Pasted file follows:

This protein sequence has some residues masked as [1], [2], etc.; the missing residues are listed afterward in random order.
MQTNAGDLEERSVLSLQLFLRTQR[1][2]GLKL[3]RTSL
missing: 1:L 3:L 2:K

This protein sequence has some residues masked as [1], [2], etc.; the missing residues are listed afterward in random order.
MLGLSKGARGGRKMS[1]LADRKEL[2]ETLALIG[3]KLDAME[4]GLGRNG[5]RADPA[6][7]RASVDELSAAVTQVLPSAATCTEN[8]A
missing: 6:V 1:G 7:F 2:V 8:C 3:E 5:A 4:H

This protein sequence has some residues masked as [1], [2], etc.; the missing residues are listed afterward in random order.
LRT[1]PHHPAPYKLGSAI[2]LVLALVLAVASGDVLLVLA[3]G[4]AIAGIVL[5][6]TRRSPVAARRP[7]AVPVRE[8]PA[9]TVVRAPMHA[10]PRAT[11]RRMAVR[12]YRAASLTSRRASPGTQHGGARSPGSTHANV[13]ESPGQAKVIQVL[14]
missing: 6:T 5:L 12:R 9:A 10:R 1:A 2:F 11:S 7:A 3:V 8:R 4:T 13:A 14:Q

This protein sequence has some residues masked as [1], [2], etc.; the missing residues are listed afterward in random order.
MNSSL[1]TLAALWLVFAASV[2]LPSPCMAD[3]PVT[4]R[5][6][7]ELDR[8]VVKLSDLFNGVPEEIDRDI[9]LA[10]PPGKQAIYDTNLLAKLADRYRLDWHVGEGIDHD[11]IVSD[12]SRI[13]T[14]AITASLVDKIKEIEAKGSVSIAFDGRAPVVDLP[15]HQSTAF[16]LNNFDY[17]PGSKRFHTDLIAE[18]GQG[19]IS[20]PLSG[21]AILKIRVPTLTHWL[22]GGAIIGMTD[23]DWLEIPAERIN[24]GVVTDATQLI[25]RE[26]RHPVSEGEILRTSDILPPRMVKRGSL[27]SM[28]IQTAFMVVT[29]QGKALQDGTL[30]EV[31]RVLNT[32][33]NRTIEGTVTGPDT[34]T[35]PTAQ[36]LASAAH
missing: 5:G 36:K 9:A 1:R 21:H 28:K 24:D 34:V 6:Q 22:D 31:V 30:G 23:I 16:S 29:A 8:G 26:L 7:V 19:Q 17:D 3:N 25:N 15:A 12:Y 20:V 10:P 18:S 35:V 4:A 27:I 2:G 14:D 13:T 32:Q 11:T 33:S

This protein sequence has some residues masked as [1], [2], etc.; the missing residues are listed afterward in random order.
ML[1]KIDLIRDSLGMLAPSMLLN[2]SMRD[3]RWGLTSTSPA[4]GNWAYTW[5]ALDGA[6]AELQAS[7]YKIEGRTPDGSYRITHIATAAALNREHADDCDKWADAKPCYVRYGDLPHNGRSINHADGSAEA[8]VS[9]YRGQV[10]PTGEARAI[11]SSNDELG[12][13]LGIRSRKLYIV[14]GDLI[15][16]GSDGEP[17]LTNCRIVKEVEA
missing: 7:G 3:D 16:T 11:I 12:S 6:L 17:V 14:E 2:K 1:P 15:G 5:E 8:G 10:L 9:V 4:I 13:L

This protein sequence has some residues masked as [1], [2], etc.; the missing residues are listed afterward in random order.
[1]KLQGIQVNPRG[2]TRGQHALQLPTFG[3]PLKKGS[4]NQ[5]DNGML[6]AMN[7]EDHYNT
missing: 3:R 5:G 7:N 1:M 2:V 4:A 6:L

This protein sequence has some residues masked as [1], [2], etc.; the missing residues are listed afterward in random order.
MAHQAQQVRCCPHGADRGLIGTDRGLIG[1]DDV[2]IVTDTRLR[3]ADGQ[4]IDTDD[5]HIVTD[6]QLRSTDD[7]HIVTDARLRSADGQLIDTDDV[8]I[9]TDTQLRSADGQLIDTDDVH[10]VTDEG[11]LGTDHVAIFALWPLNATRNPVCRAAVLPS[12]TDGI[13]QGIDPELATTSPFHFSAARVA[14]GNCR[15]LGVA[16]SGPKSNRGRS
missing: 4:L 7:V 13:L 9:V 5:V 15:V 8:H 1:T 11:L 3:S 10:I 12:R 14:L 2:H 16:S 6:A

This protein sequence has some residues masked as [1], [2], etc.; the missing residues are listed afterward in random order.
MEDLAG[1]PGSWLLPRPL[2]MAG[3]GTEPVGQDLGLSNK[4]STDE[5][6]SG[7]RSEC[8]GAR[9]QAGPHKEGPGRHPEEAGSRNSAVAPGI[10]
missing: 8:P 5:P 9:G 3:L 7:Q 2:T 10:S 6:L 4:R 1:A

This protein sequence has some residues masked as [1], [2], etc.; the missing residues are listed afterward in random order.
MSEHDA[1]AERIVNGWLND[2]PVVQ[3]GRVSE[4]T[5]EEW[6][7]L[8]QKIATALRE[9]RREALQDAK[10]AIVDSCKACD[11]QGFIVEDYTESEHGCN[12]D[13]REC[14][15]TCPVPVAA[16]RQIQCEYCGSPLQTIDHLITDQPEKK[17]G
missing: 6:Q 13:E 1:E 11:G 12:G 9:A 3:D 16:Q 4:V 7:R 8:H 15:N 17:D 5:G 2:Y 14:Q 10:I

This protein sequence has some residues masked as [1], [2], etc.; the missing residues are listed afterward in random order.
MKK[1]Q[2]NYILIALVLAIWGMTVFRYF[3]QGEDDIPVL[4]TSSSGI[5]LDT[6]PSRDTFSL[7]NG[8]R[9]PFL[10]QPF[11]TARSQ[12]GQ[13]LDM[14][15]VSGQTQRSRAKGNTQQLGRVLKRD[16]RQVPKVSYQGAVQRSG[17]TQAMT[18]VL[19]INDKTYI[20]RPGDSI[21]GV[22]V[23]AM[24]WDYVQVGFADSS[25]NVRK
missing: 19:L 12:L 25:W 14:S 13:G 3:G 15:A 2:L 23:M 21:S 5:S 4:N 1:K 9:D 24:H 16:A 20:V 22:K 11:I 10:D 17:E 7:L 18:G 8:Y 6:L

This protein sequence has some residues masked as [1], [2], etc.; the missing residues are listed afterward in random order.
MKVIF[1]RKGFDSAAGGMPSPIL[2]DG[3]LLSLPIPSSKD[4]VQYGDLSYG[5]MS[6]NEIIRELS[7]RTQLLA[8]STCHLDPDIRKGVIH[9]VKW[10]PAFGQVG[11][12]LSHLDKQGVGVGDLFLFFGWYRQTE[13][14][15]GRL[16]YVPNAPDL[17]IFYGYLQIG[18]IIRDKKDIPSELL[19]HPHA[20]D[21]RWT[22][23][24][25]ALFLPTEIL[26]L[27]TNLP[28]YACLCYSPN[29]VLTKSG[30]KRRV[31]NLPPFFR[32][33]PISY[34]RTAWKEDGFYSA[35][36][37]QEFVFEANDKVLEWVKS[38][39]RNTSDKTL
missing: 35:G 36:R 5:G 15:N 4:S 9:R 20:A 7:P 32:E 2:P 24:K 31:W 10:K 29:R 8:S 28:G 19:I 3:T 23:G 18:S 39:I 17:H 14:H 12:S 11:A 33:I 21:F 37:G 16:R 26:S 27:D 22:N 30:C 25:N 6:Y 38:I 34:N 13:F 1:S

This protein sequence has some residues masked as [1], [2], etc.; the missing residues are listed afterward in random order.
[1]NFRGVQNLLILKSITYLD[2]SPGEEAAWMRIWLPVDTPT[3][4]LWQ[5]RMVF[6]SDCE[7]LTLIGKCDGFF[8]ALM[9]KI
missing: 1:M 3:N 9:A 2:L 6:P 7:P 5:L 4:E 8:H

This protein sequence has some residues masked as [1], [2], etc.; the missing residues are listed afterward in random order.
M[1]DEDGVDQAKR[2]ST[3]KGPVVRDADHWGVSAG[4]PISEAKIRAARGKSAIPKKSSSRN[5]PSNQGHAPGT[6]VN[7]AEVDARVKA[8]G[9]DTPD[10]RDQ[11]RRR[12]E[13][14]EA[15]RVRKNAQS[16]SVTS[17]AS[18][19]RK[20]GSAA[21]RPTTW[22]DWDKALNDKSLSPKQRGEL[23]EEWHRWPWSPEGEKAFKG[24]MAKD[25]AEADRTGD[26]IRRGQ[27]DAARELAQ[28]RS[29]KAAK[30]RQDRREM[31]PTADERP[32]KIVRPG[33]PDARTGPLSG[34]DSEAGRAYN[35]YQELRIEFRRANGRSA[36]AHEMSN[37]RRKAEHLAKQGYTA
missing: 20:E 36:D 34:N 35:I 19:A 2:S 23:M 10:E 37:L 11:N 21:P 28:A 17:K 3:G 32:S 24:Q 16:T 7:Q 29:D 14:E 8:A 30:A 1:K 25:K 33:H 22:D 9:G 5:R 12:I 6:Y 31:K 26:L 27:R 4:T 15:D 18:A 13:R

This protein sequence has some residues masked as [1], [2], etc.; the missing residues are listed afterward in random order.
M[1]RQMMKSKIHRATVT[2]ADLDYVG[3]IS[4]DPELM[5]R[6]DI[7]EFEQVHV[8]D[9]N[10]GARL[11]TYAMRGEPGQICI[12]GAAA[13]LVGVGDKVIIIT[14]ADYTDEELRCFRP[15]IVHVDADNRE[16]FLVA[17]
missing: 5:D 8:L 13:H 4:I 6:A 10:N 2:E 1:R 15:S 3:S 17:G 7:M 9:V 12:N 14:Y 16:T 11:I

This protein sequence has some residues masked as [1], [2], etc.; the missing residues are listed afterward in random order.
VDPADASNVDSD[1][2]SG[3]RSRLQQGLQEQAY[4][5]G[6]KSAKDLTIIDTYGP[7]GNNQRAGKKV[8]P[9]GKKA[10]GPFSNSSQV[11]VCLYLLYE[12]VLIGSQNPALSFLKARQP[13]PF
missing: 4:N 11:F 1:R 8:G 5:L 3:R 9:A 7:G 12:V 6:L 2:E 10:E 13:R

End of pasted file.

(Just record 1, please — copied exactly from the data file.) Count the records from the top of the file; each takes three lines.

This protein sequence has some residues masked as [1], [2], etc.; the missing residues are listed afterward in random order.
MQTNAGDLEERSVLSLQLFLRTQR[1][2]GLKL[3]RTSL
missing: 1:L 3:L 2:K